IPP>PRO comments on CPAP

IPP>PRO comments on CPAP

IPP>PRO comments on CPAP

Robert Herriot Robert.Herriot at Eng.Sun.COM
Thu May 8 21:09:05 EDT 1997

I just read over the CPAP spec (a March 1992 version). 

I am making a few comments to help with a discussion before the meeting
next week.

In CPAP a client opens a connection (e.g TCP/IP) and sends a series
of operations. The syntax for CPAP (simplified) is:
   Integer-opcode Sequence-Number Length blank Data

The Data may be raw data (e.g. document data) or a sequence of
attributes in the form:  name=string-value^A  (control A ends each value. 
The send-data operation sends raw data. Most of the other operations
send attributes.

A typical session is (from the CPAP document) with each operation
explicity named:

   client action         server action
   create circuit                           
                         accept circuit
   start session
   identify user 
   start document
   open circuit returned
                         accept circuit
   send data
   disconnect circuit
   end document

  < repeat from start document above for more documents >

   end of job
   <repeat of above >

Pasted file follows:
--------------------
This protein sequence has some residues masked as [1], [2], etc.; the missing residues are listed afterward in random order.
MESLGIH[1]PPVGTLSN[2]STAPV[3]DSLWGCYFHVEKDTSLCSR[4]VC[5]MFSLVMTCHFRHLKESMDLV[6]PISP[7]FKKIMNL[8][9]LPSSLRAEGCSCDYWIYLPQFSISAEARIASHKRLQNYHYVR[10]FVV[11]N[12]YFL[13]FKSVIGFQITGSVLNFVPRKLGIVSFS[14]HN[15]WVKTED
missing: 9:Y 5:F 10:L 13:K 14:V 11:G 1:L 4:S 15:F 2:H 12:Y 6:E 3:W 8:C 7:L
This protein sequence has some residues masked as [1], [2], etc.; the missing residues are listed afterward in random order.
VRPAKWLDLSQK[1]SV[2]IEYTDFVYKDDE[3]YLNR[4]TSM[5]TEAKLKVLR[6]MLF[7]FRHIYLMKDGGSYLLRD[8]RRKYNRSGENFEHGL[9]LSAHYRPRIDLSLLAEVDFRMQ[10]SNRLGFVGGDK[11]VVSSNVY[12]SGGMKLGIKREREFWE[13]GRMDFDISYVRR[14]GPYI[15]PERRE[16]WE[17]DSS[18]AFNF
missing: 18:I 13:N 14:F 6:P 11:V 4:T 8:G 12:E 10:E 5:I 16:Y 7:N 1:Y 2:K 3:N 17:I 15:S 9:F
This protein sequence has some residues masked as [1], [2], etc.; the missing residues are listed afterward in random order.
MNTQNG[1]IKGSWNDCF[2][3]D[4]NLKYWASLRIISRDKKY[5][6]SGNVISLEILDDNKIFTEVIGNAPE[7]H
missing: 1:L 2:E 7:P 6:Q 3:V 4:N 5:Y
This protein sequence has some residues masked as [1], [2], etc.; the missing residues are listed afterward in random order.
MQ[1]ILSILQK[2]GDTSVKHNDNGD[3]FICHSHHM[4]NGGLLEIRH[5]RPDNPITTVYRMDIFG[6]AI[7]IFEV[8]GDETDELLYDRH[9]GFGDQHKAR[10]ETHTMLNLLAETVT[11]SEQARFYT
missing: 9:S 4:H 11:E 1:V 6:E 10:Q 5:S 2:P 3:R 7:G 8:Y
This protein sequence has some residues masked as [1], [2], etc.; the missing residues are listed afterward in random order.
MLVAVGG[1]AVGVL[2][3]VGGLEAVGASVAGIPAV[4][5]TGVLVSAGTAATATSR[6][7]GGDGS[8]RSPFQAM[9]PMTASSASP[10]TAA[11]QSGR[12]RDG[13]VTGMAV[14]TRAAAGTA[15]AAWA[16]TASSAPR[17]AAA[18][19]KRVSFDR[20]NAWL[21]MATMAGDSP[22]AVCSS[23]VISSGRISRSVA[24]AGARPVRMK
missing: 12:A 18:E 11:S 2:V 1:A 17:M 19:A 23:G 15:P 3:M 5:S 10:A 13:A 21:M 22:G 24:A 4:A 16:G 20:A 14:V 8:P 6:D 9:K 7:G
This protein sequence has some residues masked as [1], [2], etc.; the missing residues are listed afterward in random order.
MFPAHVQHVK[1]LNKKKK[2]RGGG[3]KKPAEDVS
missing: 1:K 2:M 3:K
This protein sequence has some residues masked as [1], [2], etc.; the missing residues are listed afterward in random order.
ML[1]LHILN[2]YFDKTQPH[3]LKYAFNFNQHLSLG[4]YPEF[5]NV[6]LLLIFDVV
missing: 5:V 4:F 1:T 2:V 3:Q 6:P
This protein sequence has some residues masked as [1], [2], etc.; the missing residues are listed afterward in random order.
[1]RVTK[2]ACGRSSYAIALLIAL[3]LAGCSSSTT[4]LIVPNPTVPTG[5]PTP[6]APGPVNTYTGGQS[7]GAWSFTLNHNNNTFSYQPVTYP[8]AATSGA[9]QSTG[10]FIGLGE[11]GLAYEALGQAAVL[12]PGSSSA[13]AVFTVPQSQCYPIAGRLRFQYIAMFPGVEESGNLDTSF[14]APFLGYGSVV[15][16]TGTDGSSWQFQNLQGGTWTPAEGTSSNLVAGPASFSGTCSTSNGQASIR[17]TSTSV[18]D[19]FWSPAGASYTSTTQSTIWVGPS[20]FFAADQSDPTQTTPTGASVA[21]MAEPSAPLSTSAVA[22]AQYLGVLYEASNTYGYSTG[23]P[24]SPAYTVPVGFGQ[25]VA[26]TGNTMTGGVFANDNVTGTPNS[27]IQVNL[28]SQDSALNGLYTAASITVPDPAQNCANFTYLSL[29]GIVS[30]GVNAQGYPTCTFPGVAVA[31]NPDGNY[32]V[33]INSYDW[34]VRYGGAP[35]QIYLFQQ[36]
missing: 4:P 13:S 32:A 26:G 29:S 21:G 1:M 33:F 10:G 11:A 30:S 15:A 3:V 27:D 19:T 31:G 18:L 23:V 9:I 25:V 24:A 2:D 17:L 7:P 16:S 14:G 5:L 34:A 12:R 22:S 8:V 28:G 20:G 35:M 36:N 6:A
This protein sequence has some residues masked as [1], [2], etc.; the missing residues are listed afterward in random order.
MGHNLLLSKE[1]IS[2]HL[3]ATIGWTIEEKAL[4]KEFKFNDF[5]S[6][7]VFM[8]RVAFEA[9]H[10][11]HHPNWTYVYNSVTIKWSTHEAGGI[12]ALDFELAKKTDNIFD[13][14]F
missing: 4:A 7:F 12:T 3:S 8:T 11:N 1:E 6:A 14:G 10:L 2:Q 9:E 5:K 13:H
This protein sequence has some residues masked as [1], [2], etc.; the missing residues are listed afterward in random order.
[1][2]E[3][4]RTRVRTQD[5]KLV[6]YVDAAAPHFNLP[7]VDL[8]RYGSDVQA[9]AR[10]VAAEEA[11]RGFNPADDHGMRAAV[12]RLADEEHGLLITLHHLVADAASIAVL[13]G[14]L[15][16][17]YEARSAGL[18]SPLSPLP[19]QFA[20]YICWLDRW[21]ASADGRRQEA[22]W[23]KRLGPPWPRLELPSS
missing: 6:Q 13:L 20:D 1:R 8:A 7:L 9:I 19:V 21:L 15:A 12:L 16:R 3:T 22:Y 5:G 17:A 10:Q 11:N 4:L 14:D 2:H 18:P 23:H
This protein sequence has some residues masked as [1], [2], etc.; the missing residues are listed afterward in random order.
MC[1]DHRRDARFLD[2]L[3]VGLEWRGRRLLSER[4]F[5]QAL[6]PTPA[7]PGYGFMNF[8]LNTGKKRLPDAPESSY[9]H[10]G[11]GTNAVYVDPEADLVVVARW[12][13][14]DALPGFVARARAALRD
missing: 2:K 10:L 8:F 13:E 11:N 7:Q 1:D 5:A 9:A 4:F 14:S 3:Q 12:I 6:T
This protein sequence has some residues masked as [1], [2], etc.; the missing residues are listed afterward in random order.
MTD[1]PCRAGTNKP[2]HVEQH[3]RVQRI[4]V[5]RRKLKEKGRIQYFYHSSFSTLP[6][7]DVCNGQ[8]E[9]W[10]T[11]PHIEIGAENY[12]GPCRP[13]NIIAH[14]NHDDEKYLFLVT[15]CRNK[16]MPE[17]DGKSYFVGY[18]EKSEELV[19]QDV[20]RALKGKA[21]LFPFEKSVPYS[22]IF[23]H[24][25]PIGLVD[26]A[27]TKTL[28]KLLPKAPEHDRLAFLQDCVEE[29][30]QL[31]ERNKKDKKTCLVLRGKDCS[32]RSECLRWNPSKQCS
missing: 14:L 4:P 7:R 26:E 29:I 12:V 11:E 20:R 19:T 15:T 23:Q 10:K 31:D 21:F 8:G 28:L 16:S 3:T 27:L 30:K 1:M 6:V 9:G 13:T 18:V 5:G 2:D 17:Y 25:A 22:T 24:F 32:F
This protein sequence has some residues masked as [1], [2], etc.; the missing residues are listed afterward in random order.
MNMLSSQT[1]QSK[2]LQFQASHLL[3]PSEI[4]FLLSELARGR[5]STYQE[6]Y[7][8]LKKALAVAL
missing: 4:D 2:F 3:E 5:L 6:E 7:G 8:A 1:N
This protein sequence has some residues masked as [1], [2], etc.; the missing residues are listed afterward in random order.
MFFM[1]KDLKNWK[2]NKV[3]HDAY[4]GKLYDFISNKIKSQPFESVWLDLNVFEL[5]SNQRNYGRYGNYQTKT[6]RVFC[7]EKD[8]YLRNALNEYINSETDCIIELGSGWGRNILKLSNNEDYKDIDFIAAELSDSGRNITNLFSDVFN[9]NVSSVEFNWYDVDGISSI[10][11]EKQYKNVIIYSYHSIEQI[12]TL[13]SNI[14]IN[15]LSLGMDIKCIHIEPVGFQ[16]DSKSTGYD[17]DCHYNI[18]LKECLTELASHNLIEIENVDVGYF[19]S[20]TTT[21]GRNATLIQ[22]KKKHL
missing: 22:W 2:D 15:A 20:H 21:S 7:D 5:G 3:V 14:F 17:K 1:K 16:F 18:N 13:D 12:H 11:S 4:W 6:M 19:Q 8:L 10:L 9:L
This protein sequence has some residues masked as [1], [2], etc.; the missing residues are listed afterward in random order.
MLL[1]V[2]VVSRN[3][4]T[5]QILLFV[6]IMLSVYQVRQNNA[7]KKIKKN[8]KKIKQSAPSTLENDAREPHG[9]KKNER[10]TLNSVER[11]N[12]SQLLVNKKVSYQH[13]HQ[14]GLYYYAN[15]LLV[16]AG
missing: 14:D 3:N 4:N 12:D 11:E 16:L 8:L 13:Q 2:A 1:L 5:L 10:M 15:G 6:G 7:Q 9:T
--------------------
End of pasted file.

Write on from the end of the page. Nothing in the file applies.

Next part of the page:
disconnect circuit

There are many operations and they include ones for management.  

I like some ideas and not others in CPAP.

On the downside CPAP opens a new circuit for sending document data for
each document (for Level II). Level I does not, but the document advises
the use of Level II.  This seems to have all the HTTP problems of too much
TCP build/ tear-down traffic.

On the good side, CPAP looks slightly more compact because of its
integer opcode and length. But the biggest savings in terms of
processing may be that the server knows that the operations are
in the context of the session and doesn't have to re-establish context
with each operation.  For example, out SendJob currently contains
the job-URL. This seems redundant if the server knows from the preceding
CreateJob what job it is expecting to receive data.

My take is that there are some good ideas in CPAP that are worth
using, but I wonder if the PWG wants to take it as a whole. 

Bob Herriot

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